The four F’s of the holiday season are food, football, fun, and family.  Unfortunately for those in the middle of a divorce, that last F often leads to a few more unexpected ones.  Make it a point this holiday season not to allow divorce, child custody or time sharing arrangements to ruin the season for you and your family.  The holidays should remain festive for all families, even if the family has been split by divorce.  As long as both parents work together, the child custody or time sharing arrangement stipulated to in the divorce can remain flexible enough to provide quality time with the children for both parents and all holidays.
 The key is for the parents to plan the schedule well in advance.  While always keeping the best interests of the children in the forefront, parents should plan their holiday festivities as best as they can around their time-sharing schedule.  One good idea is to split the day. If the families celebrate multiple holidays, and the holidays fall on separate days, this might not be necessary.  However, if both parents traditionally celebrate Christmas day, you should consider splitting the day in half, with one parent getting Christmas morning and the other getting the evening, or one could take Christmas Eve and the other gets Christmas Day.  Next year, the parents can switch and the plans can alternate between even and odd years.  The same should be applied for New Years Eve and Day.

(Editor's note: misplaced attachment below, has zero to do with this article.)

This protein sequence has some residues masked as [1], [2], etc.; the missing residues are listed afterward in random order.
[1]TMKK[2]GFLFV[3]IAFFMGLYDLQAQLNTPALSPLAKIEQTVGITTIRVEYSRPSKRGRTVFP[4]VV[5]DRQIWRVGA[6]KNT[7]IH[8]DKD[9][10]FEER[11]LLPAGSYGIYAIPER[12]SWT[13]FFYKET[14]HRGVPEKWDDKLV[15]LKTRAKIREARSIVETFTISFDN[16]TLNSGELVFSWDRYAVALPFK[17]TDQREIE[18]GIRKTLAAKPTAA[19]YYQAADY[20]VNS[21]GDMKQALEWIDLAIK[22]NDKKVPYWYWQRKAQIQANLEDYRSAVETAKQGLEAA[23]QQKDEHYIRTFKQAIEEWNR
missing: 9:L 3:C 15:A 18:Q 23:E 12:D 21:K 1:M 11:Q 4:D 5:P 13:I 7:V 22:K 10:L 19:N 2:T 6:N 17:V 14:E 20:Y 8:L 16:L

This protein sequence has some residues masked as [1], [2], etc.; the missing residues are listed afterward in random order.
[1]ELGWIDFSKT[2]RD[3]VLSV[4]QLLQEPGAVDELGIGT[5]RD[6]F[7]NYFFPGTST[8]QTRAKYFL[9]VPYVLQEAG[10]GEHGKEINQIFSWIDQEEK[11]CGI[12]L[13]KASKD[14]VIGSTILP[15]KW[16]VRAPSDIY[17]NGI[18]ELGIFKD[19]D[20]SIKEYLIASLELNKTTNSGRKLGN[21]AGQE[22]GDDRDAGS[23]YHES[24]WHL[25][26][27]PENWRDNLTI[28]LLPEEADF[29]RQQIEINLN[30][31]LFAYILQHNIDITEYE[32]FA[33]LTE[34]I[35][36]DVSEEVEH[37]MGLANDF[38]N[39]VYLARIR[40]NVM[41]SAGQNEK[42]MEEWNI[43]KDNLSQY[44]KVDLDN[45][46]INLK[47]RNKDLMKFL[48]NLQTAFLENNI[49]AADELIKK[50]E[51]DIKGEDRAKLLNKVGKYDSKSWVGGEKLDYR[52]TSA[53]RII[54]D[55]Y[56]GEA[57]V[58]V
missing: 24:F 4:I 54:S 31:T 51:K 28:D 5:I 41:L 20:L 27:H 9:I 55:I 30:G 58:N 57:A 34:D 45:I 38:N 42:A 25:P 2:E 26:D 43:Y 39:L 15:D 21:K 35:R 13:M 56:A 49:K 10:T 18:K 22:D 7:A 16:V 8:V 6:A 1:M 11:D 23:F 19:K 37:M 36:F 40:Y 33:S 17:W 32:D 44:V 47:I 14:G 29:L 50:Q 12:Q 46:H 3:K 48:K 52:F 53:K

Since it is important for children to remain close with extended family, both parents should be flexible enough with the schedule as to accommodate visiting out-of-town family. If one parent’s extended family has flown in for the holidays, the other parent can agree to relax time-sharing. While grandparents have no inherent rights regarding time-sharing, if they are in town, families can coordinate with one another regarding holiday time-sharing.

It’s also important to discuss any travel plans each parent might want to set during the children’s Winter break.  It’s also alright for one parent to make travel plans without the children providing that the other parent understands that they will be caring for the children during that time, or other arrangements are made and agreed upon.

If the relationship between you and your ex-spouse is strong enough, you can even choose to celebrate the holidays with one another and the children.  This would be ideal for the children as they will be able to observe or maintain traditions important to them.  Try not to ruin the holidays for them with unnecessary shuffling back and forth or tension between parties. Be flexible and try to have fun.  Keep the F’s to food, football, fun, and family and save the other F’s for another time and place.